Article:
Reports from the Los Angeles Times and ESPN indicate that the U.S. buyrate for Alvarez’s September 15 victory over Golovkin was around 1.1 million. The number is lower than the reported 1.3 million buys the first fight between the two last year.
Despite the reports, Golden Boy Promotions, the company that spearheaded the promotion for this fight, released a statement rejecting the reports and called the sequel to the 2017 middleweight superfight more successful than its predecessor with online pay-per-view sales being at least 25 percent more than the first fight.
"We will not be releasing overall figures for the fight, but between a terrific gate, a very successful linear (television) pay-per-view buy rate and an explosion in digital pay-per-view sales, Canelo-Golovkin II was a more successful event than its predecessor," the statement reads.
Despite what Golden Boy stated, there is one aspect that the first fight still beat the second fight in: the live gate. The Nevada State Athletic Commission stated that the rematch generated $23,473,500 from 16,732 tickets with 1,451 complimentary tickets being given away. That live gate figure is lower than last year’s fight, which was $27,059,850.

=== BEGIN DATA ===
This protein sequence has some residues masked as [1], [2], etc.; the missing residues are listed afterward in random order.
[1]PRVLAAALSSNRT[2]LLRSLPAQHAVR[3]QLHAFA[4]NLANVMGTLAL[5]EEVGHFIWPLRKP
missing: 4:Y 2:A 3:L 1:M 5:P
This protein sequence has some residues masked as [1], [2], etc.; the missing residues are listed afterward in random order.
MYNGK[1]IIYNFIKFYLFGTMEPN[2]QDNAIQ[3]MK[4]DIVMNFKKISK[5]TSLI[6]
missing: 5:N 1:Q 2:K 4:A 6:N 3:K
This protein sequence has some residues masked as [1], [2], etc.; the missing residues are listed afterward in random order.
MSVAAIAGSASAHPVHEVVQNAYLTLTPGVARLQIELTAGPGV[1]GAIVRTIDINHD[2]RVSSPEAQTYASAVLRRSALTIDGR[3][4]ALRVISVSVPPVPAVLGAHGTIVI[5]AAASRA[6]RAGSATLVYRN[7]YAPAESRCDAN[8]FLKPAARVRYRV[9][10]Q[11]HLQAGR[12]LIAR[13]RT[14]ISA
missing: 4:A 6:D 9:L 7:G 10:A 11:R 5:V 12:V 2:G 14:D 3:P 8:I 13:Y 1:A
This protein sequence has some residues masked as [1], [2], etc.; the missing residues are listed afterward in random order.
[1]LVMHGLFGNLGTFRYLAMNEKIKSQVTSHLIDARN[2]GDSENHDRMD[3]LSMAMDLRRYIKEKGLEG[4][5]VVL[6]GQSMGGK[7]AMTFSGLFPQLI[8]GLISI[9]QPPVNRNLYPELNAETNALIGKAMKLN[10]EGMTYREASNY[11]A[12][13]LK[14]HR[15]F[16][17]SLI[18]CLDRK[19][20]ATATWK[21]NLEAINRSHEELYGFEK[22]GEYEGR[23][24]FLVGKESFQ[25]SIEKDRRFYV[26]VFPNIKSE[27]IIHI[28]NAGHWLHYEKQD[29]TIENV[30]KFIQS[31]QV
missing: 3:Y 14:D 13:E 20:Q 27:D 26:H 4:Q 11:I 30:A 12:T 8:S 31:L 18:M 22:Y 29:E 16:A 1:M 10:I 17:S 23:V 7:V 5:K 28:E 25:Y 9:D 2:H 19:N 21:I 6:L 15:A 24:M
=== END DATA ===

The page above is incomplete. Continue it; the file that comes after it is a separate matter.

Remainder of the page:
If the buyrate number is in fact at least one million, then it would be the third consecutive pay-per-view Alvarez has headlined that broke at least seven figures. Before the two fights against Golovkin, Alvarez headlined a May 2017 pay-per-view against Julio Cesar Chavez Jr., a fight that saw Alvarez win by unanimous decision.
Alvarez defeated Golovkin in the main event by majority decision to capture the WBA “super,” WBC and Ring Magazine middleweight titles. The first fight between the two boxers ended in a split draw.